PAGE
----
The CMS school board decided to support the quarter cent sales tax that would mostly go to teacher pay. But board members made it clear Tuesday night they did not like how it ended up on the ballot.
Board members called the referendum a gift. Chairperson Mary McCray and others said they support it because the money would prevent good teachers from leaving CMS classrooms for districts that paid more.
"They did something courageous that they knew would help our teachers out in this tough budget season that we were having and will probably have for awhile," said McCray.
But then came her reprimand.
"Were we happy the way it rolled out? No. I’d be the first one to say we were not because we were not included. But are we happy about it being out here? I would say I am."
Several other board members agreed they should’ve been consulted.
The CMS board asked county commissioners this year to include enough money in the district’s budget to give teachers a 3 percent raise. Instead, commissioners came up with the quarter cent sales tax. It would go toward CMS employee pay, CPCC, libraries and arts group.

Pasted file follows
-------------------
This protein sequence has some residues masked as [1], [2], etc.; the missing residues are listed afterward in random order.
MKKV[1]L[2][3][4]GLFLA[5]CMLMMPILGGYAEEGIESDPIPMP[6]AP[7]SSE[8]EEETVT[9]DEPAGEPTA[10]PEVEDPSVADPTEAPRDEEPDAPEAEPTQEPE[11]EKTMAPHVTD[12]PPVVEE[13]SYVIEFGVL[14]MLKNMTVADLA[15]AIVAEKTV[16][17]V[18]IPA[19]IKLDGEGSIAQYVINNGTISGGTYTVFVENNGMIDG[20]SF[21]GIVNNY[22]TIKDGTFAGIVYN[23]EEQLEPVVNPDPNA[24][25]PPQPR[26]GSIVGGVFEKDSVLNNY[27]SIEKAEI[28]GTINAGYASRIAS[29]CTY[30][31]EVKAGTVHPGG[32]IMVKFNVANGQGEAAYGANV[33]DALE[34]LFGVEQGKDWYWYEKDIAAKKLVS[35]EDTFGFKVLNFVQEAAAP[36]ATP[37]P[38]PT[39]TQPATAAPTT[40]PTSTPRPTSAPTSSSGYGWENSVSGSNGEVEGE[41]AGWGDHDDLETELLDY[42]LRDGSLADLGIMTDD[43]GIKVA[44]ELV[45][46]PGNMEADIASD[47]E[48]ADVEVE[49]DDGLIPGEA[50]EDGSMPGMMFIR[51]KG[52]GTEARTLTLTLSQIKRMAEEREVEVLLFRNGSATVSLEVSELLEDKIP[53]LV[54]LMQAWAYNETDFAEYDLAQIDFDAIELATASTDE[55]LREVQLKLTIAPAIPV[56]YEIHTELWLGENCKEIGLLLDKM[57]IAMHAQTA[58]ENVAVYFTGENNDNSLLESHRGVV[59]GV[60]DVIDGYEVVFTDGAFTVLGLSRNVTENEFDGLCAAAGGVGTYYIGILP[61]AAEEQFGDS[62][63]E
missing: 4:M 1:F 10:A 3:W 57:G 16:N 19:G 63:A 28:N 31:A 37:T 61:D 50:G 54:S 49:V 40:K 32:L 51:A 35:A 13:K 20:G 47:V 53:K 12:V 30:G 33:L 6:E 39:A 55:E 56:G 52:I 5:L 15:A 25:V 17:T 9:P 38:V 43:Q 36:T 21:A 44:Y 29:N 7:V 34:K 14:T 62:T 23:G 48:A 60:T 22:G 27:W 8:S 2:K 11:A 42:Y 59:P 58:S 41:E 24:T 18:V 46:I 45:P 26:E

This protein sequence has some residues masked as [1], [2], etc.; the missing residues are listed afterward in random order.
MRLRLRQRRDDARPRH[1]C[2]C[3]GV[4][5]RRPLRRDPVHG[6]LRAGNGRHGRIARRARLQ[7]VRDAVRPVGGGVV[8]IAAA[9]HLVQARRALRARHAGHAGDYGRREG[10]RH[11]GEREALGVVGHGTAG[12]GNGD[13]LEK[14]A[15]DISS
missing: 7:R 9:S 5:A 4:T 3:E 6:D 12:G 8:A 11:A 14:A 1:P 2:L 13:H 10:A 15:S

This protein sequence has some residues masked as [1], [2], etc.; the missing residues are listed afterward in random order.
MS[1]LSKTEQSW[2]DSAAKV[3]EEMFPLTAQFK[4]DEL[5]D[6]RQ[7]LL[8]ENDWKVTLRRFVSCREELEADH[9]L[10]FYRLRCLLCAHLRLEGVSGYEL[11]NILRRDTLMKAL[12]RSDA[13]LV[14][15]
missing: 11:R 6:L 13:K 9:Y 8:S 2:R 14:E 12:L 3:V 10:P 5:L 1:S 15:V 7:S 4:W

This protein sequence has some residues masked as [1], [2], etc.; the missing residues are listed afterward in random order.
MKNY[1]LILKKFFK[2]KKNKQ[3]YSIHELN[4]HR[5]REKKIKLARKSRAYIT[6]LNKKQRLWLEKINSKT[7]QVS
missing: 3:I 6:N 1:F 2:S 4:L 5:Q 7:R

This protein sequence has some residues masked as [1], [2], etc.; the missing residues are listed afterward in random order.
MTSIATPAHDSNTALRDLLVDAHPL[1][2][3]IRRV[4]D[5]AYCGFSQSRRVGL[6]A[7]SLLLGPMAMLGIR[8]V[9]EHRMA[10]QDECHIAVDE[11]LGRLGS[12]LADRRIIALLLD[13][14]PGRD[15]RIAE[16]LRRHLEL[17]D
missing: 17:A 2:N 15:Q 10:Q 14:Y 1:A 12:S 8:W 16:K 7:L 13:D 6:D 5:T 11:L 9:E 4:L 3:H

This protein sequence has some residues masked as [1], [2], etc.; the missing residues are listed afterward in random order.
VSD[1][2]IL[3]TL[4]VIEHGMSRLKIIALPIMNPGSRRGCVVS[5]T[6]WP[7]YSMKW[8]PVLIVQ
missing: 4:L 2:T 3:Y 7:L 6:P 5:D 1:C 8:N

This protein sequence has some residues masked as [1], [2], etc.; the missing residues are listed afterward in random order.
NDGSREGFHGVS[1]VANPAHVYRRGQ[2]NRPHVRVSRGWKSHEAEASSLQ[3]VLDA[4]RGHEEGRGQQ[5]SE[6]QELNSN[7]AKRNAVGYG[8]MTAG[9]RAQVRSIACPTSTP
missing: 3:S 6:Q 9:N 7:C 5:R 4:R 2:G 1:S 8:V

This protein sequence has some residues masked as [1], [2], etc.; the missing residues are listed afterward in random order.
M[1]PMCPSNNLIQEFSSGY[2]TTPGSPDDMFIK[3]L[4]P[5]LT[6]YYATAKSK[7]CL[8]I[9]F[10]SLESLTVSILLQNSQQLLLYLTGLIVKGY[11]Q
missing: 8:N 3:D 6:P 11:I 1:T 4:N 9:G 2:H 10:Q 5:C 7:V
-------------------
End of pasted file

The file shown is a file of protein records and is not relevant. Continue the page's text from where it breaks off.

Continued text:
All but one commissioner, Rhonda Lennon who represents north Mecklenburg County, voted to support the sales tax.
"The courageous thing would have been for our county commission to actually look hard at their budget and find the money within their current budget to honor our budget request," said Lennon.
As for future budgets, she worries county commissioners will use the sales tax as a reason to reduce money going to CMS. Vice Chairperson Tim Morgan
who represents southern Mecklenburg County said it still makes sense to support the tax.
"Ms. Lennon, I agree with you. While this is not the process that I would’ve picked, and I personally think there are other ways to pay for this through additional dollars we get through the county right now, this is what we have. This is what they’ve given us."
CMS has not laid out a plan to allot the money. But CMS Superintendent Heath Morrison has said part of it would help raise salaries of some veteran teachers who won’t get much of a boost through state raises this year. These raises wouldn’t kick in until next year.